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Google: Microsoft Tech Is Bad for Government Security

Google is pointing to government organizations' reliance on Microsoft technology as a serious security threat.

In a blog post Thursday, Google's Jeanette Manfra, senior director of global risk and compliance, argues that the widespread use of Microsoft's productivity suites has led to some of the bigger security incidents in recent years.

"The SolarWinds breach in 2020, for example, may have cost governments and businesses more than $100 billion and the loss of vital national security information," said Manfra. "Yet many government agencies continue to rely on the same legacy productivity software."

The company is pointing to a recent survey commissioned by Google Cloud that found that the majority of employees also carry the same sentiment.

When 2,600 surveyed working Americans were asked if "the federal government's reliance on products and services from Microsoft makes it more vulnerable or less vulnerable to hacking or a cyberattack," 51 percent of respondents said "more." That number jumped up to 60 percent when filtered by only government employees (which accounted for 600 survey participants).

Manfra points to the issue of IT having a "monoculture" with its reliance on Microsoft that creates these security concerns. "When asked why their employers used Microsoft services, around half said that the reason their employer continues to choose legacy, incumbent vendors was more about not wanting to change than wanting the most effective tool for the job."

Further, when asked if there were tools that would help employees do their job better than Microsoft's offerings, 52 percent of government employees agreed. Manfra said this is troubling, as it could lead to shadow IT, where individuals use not officially supported software in their enterprise environments.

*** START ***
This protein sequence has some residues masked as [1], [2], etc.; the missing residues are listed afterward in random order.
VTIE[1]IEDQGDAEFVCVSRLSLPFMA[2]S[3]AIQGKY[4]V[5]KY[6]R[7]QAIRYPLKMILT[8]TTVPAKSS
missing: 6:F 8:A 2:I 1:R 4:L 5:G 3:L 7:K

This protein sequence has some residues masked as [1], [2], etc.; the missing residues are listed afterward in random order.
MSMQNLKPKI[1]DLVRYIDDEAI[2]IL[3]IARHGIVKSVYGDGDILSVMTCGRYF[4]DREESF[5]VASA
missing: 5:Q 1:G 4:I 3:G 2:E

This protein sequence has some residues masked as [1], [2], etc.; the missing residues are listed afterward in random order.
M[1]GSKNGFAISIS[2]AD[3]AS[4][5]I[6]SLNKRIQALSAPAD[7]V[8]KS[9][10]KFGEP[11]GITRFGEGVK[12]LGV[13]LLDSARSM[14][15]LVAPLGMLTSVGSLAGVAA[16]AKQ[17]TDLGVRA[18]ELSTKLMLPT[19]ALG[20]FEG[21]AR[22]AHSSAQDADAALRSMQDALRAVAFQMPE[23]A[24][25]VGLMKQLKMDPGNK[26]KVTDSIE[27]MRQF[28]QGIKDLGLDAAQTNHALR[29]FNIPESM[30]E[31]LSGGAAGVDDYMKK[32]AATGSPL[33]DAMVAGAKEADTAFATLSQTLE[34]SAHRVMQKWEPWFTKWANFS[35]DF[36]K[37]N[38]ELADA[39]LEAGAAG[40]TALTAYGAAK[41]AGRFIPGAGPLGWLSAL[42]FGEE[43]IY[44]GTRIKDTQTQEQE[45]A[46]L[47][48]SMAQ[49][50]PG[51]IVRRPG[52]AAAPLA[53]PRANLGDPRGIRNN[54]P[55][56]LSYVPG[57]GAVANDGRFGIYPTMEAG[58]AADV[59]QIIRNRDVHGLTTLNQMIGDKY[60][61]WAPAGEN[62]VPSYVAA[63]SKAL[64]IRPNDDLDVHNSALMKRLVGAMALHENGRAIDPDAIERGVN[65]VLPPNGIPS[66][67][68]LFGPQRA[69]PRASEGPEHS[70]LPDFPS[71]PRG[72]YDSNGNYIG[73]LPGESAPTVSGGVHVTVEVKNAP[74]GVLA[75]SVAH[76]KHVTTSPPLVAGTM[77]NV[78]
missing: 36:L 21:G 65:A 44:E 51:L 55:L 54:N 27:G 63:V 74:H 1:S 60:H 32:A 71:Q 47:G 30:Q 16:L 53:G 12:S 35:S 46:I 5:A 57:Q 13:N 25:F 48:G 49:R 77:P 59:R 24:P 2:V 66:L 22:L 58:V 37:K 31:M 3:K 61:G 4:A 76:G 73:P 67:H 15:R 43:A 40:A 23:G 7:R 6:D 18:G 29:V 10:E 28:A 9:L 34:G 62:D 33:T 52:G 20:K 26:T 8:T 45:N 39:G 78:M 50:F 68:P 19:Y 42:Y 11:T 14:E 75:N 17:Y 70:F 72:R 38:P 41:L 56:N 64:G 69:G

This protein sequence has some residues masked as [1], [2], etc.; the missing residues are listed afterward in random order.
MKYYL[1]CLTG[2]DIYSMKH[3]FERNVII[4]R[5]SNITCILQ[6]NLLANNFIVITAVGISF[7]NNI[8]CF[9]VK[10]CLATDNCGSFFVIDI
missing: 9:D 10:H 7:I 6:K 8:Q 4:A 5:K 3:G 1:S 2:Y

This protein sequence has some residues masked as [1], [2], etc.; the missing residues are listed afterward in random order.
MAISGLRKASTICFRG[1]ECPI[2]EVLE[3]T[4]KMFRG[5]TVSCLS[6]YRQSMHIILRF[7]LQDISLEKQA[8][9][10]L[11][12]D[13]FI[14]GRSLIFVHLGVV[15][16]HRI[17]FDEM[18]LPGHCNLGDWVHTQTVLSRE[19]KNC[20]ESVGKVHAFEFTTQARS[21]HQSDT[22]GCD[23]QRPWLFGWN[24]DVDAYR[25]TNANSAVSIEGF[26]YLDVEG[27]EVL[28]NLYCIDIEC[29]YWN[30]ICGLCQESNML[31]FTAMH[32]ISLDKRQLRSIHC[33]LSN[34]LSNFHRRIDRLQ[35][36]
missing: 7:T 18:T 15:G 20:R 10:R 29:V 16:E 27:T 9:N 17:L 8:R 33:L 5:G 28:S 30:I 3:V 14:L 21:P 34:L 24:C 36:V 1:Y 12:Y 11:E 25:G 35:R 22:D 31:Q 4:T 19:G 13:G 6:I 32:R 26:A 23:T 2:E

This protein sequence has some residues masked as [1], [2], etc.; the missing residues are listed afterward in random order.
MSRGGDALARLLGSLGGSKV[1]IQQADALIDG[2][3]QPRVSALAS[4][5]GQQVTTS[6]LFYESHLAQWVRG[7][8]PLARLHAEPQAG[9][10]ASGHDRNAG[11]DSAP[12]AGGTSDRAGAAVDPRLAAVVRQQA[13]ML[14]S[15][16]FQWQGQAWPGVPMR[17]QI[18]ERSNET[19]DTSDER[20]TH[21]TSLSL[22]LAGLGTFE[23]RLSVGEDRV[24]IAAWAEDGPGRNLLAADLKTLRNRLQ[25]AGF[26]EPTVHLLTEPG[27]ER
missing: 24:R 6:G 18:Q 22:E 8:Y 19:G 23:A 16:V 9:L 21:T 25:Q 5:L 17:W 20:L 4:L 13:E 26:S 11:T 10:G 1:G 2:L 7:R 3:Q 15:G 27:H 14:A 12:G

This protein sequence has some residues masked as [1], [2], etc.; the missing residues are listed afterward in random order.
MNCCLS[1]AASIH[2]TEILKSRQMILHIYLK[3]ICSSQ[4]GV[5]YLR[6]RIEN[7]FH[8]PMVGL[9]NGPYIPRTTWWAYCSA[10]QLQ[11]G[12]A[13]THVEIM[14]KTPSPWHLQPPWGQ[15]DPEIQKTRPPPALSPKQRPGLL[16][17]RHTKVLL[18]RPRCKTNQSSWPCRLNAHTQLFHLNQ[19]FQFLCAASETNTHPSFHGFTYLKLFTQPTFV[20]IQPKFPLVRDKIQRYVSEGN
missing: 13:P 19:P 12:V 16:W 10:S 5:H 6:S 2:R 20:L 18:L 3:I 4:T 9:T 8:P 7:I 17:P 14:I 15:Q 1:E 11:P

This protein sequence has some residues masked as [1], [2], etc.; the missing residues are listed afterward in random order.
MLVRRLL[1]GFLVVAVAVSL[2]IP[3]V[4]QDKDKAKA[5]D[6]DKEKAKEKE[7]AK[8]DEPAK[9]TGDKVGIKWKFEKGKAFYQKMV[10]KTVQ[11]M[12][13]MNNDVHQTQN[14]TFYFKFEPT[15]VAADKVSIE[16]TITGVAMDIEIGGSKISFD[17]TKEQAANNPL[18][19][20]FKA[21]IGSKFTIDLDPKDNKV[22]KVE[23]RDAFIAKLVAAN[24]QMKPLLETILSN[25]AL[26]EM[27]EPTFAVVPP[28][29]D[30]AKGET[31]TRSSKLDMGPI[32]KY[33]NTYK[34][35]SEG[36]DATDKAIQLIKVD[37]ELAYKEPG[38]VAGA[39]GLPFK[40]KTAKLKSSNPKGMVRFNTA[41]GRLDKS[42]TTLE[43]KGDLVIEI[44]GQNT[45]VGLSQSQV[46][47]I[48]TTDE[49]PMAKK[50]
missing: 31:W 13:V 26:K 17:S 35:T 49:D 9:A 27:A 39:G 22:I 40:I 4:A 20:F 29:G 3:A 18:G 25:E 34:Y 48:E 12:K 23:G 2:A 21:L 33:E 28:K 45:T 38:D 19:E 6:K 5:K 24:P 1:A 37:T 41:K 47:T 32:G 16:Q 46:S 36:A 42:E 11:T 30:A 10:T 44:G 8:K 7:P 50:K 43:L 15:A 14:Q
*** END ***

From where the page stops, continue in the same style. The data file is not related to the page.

Of course, Google, which has a bigger stake in the security landscape game after its recent acquisition of Mandiant, recommends an expansion of software and service options for government employees troubled by the reliance on Microsoft. "At Google Cloud, we believe it's time for more diversity and choice in the tools available for our civil servants across the nation -- 70 percent of whom use Gmail outside of work, according to our survey," said Manfra. "Government workers have the right to benefit from the same flexible, secure-by-design tools at the office that they use in their personal lives."

The timing of the released survey also coincides with the Pentagon this week announcing plans to invest $9 billion in cloud infrastructure by the end of the year. The Pentagon has already approached Google, Amazon, Microsoft and Oracle as possible candidates for the upcoming contracts.

Microsoft did respond to Google's survey, finding it "disappointing but not surprising," according to a statement by Frank Shaw, Microsoft's corporate vice president of communications.

"It is also unhelpful to create divisions in the security community at a time when we should all be working together on heightened alert," said Shaw. "We will continue to collaborate across the industry to jointly defend our customers and government agencies, and we will continue to support the U.S. government with our best software and security services."

About the Author

Chris Paoli (@ChrisPaoli5) is the associate editor for Converge360.

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